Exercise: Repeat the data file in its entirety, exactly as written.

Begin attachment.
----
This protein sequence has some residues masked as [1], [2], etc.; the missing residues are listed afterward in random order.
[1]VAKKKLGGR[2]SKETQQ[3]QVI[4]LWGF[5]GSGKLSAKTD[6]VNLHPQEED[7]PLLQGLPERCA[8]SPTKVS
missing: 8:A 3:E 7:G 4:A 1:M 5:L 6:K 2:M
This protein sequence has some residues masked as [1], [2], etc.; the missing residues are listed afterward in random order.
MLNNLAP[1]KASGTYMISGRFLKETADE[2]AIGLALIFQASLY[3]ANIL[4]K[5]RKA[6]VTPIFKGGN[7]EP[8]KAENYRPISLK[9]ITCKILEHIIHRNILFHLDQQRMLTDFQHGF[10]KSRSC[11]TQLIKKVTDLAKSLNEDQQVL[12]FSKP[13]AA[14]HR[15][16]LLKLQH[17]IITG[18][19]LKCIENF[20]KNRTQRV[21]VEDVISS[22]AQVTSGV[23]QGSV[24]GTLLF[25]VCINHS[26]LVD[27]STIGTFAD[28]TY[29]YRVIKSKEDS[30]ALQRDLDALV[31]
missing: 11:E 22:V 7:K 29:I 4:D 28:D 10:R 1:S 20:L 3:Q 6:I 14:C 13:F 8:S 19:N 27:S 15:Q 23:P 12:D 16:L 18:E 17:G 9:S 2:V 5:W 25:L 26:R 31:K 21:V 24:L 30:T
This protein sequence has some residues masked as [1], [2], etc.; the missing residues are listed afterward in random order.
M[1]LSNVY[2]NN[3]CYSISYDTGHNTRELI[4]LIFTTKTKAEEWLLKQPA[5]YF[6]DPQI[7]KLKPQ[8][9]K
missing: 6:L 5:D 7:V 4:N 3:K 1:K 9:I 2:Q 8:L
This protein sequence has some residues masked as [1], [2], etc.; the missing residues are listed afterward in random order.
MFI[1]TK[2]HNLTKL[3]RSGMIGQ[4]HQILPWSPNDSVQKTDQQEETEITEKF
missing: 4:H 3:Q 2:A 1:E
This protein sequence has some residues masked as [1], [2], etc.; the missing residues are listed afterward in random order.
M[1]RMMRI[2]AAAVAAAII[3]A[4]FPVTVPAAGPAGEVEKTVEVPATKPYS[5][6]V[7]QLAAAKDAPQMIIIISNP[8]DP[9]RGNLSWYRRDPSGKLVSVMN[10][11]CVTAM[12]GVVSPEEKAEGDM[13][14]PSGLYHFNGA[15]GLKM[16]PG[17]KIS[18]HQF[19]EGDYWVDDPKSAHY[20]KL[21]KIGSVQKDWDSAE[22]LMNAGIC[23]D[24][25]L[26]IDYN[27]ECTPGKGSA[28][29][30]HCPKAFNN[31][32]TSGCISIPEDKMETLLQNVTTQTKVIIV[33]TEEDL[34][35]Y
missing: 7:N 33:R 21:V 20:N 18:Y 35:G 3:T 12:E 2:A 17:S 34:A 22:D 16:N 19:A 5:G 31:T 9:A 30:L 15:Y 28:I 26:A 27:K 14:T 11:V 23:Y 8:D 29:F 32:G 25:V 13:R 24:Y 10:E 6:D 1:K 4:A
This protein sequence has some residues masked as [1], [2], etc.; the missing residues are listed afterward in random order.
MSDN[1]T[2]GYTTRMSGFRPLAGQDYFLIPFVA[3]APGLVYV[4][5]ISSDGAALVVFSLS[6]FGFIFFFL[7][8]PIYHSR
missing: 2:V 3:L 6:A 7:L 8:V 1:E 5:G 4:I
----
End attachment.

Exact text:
This protein sequence has some residues masked as [1], [2], etc.; the missing residues are listed afterward in random order.
[1]VAKKKLGGR[2]SKETQQ[3]QVI[4]LWGF[5]GSGKLSAKTD[6]VNLHPQEED[7]PLLQGLPERCA[8]SPTKVS
missing: 8:A 3:E 7:G 4:A 1:M 5:L 6:K 2:M
This protein sequence has some residues masked as [1], [2], etc.; the missing residues are listed afterward in random order.
MLNNLAP[1]KASGTYMISGRFLKETADE[2]AIGLALIFQASLY[3]ANIL[4]K[5]RKA[6]VTPIFKGGN[7]EP[8]KAENYRPISLK[9]ITCKILEHIIHRNILFHLDQQRMLTDFQHGF[10]KSRSC[11]TQLIKKVTDLAKSLNEDQQVL[12]FSKP[13]AA[14]HR[15][16]LLKLQH[17]IITG[18][19]LKCIENF[20]KNRTQRV[21]VEDVISS[22]AQVTSGV[23]QGSV[24]GTLLF[25]VCINHS[26]LVD[27]STIGTFAD[28]TY[29]YRVIKSKEDS[30]ALQRDLDALV[31]
missing: 11:E 22:V 7:K 29:I 4:D 28:D 10:R 1:S 20:L 3:Q 6:I 14:C 13:F 8:S 19:N 27:S 15:Q 23:P 12:D 16:L 18:E 17:G 9:S 2:V 5:W 25:L 26:R 31:K 21:V 24:L 30:T
This protein sequence has some residues masked as [1], [2], etc.; the missing residues are listed afterward in random order.
M[1]LSNVY[2]NN[3]CYSISYDTGHNTRELI[4]LIFTTKTKAEEWLLKQPA[5]YF[6]DPQI[7]KLKPQ[8][9]K
missing: 6:L 5:D 7:V 4:N 3:K 1:K 9:I 2:Q 8:L
This protein sequence has some residues masked as [1], [2], etc.; the missing residues are listed afterward in random order.
MFI[1]TK[2]HNLTKL[3]RSGMIGQ[4]HQILPWSPNDSVQKTDQQEETEITEKF
missing: 4:H 3:Q 2:A 1:E
This protein sequence has some residues masked as [1], [2], etc.; the missing residues are listed afterward in random order.
M[1]RMMRI[2]AAAVAAAII[3]A[4]FPVTVPAAGPAGEVEKTVEVPATKPYS[5][6]V[7]QLAAAKDAPQMIIIISNP[8]DP[9]RGNLSWYRRDPSGKLVSVMN[10][11]CVTAM[12]GVVSPEEKAEGDM[13][14]PSGLYHFNGA[15]GLKM[16]PG[17]KIS[18]HQF[19]EGDYWVDDPKSAHY[20]KL[21]KIGSVQKDWDSAE[22]LMNAGIC[23]D[24][25]L[26]IDYN[27]ECTPGKGSA[28][29][30]HCPKAFNN[31][32]TSGCISIPEDKMETLLQNVTTQTKVIIV[33]TEEDL[34][35]Y
missing: 7:N 33:R 21:V 20:N 18:Y 35:G 3:T 12:E 2:A 17:S 34:A 22:D 16:N 19:A 5:G 31:T 9:A 30:L 15:Y 28:I 26:A 27:K 14:T 11:V 23:Y 8:D 29:F 32:G 25:V 13:R 24:Y 10:E 6:D 1:K 4:A
This protein sequence has some residues masked as [1], [2], etc.; the missing residues are listed afterward in random order.
MSDN[1]T[2]GYTTRMSGFRPLAGQDYFLIPFVA[3]APGLVYV[4][5]ISSDGAALVVFSLS[6]FGFIFFFL[7][8]PIYHSR
missing: 2:V 3:L 6:A 7:L 8:V 1:E 5:G 4:I